Trouble in the ranks afflicts both sides

20 August 2004
Progress on a resolution of the Israel-Palestine conflict looked as far away as ever in mid-August, with leaders on both sides of the divide facing continuing problems in their attempts to exert domestic authority. On 18 August, Israeli Prime Minister Ariel Sharon's proposal to form a ruling coalition with Shimon Peres' opposition Labour party was rejected by Likud members, and on the same day Palestinian leader Yasser Arafat resorted to a public admission of his mistakes in an endeavour to unite his own fragmented government.

In a ballot of Likud's central committee, Sharon's proposed coalition with Labour, which is supportive of his plans to withdraw settlers and troops from Gaza, was rejected by 58 per cent of members. An alternative motion, which would have authorised the Israeli leader to negotiate with any Zionist party, was defeated by 19 votes. The ballot results have provoked speculation that elections, not due until 2006, could now be called within six months. Despite authorising on 17 August the construction of 1,000 settler homes in the West Bank in what is seen as an effort to appease Likud hardliners, Sharon pledged to press ahead with his disengagement plans.

The political difficulties confronting Sharon's Palestinian counterpart have also snowballed in recent weeks, forcing Arafat to make a rare admission of fallibility and admit that 'no real effort' has been made to enforce law and order under his tenure. 'Some unacceptable mistakes have been made by our institutions and some have abused their positions and violated the trust that has been placed in them,' said Arafat in a keynote speech at his West Bank headquarters.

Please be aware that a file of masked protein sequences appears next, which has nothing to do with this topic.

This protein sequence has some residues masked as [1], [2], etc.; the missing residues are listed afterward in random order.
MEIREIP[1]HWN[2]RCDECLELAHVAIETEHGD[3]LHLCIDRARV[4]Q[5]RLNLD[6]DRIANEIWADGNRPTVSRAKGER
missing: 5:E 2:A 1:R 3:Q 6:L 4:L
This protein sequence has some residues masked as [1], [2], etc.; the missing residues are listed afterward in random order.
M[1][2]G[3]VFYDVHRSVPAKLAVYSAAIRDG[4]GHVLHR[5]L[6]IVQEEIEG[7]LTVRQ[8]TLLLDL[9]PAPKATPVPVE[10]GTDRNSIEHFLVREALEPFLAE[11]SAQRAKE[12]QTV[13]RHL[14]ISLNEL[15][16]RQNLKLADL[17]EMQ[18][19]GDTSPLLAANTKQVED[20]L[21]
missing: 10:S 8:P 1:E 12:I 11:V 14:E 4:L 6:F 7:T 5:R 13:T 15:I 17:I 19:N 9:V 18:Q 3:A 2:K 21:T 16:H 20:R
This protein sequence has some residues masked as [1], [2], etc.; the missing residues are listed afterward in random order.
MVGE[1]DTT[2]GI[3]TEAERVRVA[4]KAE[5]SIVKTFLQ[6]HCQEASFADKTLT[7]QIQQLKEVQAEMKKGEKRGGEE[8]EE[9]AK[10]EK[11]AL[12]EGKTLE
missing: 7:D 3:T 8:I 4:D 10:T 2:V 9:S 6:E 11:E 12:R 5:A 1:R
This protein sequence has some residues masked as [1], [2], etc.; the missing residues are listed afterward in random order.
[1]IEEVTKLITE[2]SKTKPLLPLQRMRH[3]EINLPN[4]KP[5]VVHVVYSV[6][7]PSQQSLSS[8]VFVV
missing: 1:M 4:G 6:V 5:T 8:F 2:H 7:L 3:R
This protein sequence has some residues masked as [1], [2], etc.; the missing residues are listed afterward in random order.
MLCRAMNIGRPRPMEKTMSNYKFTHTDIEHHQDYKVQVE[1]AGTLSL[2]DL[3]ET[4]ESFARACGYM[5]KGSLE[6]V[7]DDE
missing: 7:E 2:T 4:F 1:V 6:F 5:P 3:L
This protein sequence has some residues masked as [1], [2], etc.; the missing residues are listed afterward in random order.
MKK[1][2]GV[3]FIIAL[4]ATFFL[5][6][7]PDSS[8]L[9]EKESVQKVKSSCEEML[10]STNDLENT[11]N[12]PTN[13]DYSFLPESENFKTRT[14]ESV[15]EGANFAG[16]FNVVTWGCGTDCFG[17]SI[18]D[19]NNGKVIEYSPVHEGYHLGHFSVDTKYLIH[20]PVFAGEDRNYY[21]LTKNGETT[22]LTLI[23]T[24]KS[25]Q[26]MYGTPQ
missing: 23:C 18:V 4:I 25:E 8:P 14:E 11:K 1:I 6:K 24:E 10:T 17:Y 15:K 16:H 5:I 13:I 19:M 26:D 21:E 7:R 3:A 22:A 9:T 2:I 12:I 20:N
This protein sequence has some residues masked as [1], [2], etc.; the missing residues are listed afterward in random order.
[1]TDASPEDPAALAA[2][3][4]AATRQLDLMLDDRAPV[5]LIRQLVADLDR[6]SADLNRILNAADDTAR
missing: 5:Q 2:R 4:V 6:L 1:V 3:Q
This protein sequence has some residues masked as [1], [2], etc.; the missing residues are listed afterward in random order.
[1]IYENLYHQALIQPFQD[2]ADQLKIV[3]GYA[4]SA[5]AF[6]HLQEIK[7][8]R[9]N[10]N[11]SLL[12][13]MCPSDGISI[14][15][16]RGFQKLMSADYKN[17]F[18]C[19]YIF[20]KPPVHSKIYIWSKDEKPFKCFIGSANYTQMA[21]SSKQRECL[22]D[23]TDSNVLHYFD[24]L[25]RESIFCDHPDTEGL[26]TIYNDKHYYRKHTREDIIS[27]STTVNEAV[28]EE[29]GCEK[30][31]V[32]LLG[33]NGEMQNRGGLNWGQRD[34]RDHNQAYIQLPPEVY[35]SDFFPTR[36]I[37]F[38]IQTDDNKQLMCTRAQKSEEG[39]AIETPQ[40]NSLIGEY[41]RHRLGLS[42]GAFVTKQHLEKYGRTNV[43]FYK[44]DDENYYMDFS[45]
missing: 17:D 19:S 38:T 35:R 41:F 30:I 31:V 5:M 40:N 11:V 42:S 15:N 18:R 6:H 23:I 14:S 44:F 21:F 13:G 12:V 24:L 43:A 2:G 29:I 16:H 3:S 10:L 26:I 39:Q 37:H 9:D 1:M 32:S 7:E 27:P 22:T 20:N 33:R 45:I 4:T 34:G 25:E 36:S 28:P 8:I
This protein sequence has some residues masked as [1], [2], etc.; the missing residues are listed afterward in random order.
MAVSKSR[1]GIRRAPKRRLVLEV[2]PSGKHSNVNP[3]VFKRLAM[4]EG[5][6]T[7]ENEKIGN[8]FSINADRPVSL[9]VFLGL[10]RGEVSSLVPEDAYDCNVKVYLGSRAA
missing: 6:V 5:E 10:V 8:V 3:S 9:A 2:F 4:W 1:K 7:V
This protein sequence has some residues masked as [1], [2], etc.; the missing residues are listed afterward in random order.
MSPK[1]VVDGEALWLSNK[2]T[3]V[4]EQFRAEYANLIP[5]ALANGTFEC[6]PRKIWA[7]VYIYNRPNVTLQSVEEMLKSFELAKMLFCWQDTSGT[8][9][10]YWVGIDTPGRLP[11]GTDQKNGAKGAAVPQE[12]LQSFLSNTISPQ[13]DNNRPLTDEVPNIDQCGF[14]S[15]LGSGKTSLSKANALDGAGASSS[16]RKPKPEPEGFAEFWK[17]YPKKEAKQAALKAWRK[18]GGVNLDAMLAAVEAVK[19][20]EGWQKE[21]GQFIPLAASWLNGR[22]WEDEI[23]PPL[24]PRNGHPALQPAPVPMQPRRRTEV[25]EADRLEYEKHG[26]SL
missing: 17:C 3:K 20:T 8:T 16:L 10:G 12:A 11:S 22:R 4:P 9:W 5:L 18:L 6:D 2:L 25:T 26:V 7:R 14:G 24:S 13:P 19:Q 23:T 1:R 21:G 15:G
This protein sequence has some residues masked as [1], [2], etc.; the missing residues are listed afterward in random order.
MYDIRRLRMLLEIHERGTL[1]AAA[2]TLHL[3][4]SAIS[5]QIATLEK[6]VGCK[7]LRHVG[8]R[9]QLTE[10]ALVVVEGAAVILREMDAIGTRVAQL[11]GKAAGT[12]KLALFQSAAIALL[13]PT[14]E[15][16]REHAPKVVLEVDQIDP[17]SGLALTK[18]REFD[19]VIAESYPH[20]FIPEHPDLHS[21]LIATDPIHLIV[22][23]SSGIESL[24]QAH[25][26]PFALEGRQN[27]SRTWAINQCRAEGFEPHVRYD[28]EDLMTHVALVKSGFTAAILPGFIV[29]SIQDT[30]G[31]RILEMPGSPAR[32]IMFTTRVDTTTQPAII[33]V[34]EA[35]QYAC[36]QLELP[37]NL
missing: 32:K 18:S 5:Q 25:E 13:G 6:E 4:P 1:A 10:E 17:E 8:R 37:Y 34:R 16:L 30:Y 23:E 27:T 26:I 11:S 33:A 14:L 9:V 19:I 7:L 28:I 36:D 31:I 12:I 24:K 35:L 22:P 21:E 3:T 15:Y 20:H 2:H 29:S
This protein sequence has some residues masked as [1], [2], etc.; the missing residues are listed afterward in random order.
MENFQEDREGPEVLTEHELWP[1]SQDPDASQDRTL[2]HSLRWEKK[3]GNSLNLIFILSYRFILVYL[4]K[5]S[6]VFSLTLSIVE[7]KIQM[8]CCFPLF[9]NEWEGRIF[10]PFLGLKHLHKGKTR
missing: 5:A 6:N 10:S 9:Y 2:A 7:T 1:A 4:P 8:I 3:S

Arafat's dramatic speech came in the wake of the resignation of two government ministers in early August. Just days after the Planning Minister Nabil Qasis resigned to take up a position as head of a West Bank university, Justice Minister Nahed al-Reyes on 7 August tendered his resignation in protest at Arafat's reluctance to share power. The departures followed Arafat's refusal to accept Prime Minister Ahmed Qurei's decision to quit on 17 July, and a subsequent call from the Palestinian legislative council (parliament) for a new government to improve law and order. Qurei's resignation was provoked by Arafat's unwillingness to relinquish control of security, and followed the Palestinian leader's nomination of a close relative to head the security services. Arafat's speech, though not outlining specific measures, pledged his support of the prime minister in his attempts to tackle the security situation and committed the Fatah party leader to a renewed effort to reform his government.

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